St Matthews Gospel 

5th March 2023

Matthew 17:1 - 9 The Transfiguration
V. 1: ‘Six days later’, not really significant; ‘Peter, James and John’, Jesus’ usual
companions at key events (e.g. Matthew 26:37); ‘a high mountain’, traditionally
considered to be Mount Tabor, south-west of Lake Galilee.
V 2 : ‘his face shone like the sun’, alluding to the brightness of the face of Moses after
the Sinai revelation (Exodus 34:29 - 35).
V. 3: ‘Moses and Elijah’, representing the Law and the prophets respectively, the two
words which represent the entire works of the Old Testament and, therefore, the fullness
of God’s revelation to the people of Israel.
V. 4: ‘three tents’, alluding to the Feast of the Tabernacles, which commemorated the
Isrealites stay on Mount Sinai (Deuteronomy 16:13 - 17).
V. 5: ‘a bright cloud’, a symbol of God’s presence; ‘’This is my Son, the Beloved;’’, a repetition of the words used at Jesus’ baptism (Matthew 3:17).

Matthew 11 2:11 The Question of John the Baptist

v. 2: ‘John in his prison’, presumably in the palace-fortress of Machaerus, built by Herod the Great, near the East-central shore of the Dead Sea.

v. 3: ‘’Are you the one … ,’’, not necessarily an expression of doubt about Jesus on John’s part, but surprise that Jesus is not the kind of messiah the Jewish people (and himself included), were expecting; ‘’… who is to come …’’, there is no evidence in Jewish literature that this is another title for the messiah, but its significance would be clear, as per the quotation from the prophet Malachi (3:1) in v.10.

v. 5: Jesus answers with these allusions to oracles from Isaiah 29:18 – 19, 35: 5 – 6 and 6: 1, which although being attributes expected of the Messiah, also emphasize that he will confine himself to benevolent and saving miracles, rather than to violence and retribution.

v. 6: ‘’who does not lose in me.’’, literally, ‘’is not offended in me.’’, or ‘’not be scandalised in me.’’, i.e., anything over which one stumbles or falls.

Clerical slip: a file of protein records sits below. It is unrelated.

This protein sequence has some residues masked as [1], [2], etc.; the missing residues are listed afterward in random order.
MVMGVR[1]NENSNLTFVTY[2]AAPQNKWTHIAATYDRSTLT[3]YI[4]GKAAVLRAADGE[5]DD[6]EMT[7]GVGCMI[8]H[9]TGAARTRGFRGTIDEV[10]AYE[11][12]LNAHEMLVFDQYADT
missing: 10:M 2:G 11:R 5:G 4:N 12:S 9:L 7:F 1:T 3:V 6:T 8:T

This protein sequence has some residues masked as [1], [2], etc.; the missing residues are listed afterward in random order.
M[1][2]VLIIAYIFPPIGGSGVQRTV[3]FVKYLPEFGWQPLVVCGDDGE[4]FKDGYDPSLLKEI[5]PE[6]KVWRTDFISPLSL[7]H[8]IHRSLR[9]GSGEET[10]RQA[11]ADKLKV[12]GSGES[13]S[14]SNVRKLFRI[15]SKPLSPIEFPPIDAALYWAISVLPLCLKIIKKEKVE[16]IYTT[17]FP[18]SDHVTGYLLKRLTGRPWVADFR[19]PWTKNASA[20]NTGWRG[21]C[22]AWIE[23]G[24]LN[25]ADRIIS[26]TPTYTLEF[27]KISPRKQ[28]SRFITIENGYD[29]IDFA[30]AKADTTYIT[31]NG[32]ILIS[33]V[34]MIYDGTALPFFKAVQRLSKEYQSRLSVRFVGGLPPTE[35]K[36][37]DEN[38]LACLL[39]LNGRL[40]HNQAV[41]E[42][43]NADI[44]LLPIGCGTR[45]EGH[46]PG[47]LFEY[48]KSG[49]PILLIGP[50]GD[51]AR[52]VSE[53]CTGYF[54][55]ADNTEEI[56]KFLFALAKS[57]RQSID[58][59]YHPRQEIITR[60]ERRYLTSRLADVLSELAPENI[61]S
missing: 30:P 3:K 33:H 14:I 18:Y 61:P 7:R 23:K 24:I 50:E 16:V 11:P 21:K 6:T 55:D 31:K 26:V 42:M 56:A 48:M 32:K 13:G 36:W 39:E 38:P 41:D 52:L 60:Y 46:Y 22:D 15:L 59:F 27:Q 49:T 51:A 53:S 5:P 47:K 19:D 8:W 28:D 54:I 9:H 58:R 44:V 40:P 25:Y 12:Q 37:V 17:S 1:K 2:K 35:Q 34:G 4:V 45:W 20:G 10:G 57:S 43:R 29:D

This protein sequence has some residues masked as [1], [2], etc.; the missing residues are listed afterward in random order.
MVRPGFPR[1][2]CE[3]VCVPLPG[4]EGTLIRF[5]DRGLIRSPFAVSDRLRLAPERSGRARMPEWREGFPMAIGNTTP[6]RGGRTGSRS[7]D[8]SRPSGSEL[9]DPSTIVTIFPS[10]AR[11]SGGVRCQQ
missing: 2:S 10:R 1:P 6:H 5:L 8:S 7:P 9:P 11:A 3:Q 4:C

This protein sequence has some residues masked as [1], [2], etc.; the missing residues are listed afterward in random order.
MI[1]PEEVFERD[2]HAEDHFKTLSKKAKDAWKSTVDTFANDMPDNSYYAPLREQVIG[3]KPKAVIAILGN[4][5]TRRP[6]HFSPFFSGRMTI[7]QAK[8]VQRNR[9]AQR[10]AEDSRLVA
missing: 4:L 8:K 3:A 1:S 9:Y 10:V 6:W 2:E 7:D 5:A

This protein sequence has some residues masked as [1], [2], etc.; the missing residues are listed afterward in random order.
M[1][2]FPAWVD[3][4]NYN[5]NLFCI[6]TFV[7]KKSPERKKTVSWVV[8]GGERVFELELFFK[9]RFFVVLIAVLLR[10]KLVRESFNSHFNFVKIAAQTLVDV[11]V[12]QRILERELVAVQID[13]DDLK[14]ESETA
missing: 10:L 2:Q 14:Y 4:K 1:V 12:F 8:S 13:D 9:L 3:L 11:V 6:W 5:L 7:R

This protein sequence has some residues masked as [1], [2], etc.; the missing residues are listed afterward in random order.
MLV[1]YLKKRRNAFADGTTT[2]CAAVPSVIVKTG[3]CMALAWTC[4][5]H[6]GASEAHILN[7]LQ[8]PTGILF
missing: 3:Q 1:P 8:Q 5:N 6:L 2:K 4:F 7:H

v. 9: ‘’To see a prophet?’’, for the Jewish people, prophecy ended with the closing of the canon of the books of the prophets, and the next expected one would be like Moses.

v.11: ‘’yet the least in the kingdom of heaven is greater than he is.’’, because as a member of the kingdom he has all the advantages to perform greater works than John, who is the Precursor. 

St Matthews Gospel for w/e 4th December 2022

Matthew 3: 1 – 12 The Preaching of John the Baptist

v. 1: ‘In due course’, literally ‘In those days’; ‘in the wilderness of Judaea’, probably close to Jericho.

v. 2: ‘’Repent,’’ translates the Greek ‘to change heart, or direction’, ‘conversion’ through ascetical means; ‘kingdom of heaven’, used in Matthew instead of ‘kingdom of God’ out of Jewish respect for divine titles; ‘kingdom’ refers to the exercise of power and not to an area.

v. 3: ‘This was the man’, John the Baptist was a well-known figure in the early Christian community, so no further introduction has been necessary.

v. 4: ‘garment made of camel’s hair’, John’s clothing and diet are suggestive of the prophet Elijah.

v. 6: ‘baptised’, John’s baptism suggests differences from the rite of immersion, a symbol of purification, practised in ancient religions and in Judaism, in that it is directed to moral not ritual purification, it is a one-time event and, therefore, seems a ceremony of initiation and it has an eschatological value, in that the baptised become members and are prepared for the anticipated messianic community. Although effective on the soul, it is not sacramental, as the Messiah is still to come.

v. 8: ‘the retribution that is coming?’, reflecting the ‘day of Yahweh’ (see Zephaniah 1:14 – 16) and, therefore, strongly eschatological.

v. 9: ‘from these stones’, an allusion to the rejection of the Messiah by the Jews and his acceptance by the Gentiles.

v.11: ‘fire’, the purifying element which already in the O.T. symbolised God’s presence.

v.23: ’the fire that will never go out’, i.e., the fire of Gehenna which was kept alight outside the Jerusalem walls to burn rubbish and corpses contaminated by disease, or of non-Jews.

Romans 15: 4 – 9

v. 4: ‘to teach us something about hope’, the hope that comes from the faith which justified Abraham, and which now justifies Christians through their belief in Christ’s resurrection (see Romans 4:23). In this way, Christ’s suffering in the wider context of salvation history takes on a deeper meaning for Christians, as it is the basis for their hope.

v. 8: ‘Christ became the servant of circumcised Jews’, and, therefore, give testimony to God’s faithfulness, i.e., ‘the truth’.

© 2024 Holy Cross Hucknall